It is not a cognitive deficit. Trump has always behaved that way. He’s always had this tremendous ability to just forget about the past and to deal with the present moment. That is part of what makes Trump so powerful in the minds of his supporters. He’s not hiding anything. He’s not thinking about yesterday. He’s not worried about two weeks from now. He looks at the crowd, and he’s 100% all there in the moment.  

Outside observers often think, “Oh my God, there is something behind all of that performance and behavior!” The answer is no. Trump is always what we see. He is Donald Trump playing “Donald Trump” all the time.

Donald Trump is totally authentic as he fakes his way through the role. Trump is a perfectly authentic fake. There is nothing behind the mask. Trump has boundless energy because he does not have to worry about yesterday or tomorrow.

What does Trump’s living in the “forever present” with no thought for the future or the past do to a country in terms of truth, reality and decision-making more generally?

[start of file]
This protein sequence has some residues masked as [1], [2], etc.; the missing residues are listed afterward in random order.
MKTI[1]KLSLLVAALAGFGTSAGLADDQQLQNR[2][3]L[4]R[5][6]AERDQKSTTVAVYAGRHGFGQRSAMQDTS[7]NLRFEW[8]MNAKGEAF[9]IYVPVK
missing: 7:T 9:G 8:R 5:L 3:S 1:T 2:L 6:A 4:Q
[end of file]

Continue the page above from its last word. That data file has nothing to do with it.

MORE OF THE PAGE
It dooms a democracy. It dooms a culture and the broader development and health of a culture. Democracy and society depend on people taking some sort of long-term view. If there is no long-term vision or understanding of reality, then what works for such a person like Donald Trump is whatever he or she needs at that moment to win the fight.

For example, on a given Monday Trump will say, “Nancy Pelosi is the worst person on the planet.” On Wednesday, it is a totally different fight. He does not have any memory of Monday and thus he will then say, “Well, you know what, Nancy and I were getting along today.” And on Friday, Donald Trump is in another place. It is all moment to moment.

Other people do not live that way. It is not sustainable. To survive long-term a people, a nation, cannot have leaders who behave like Donald Trump.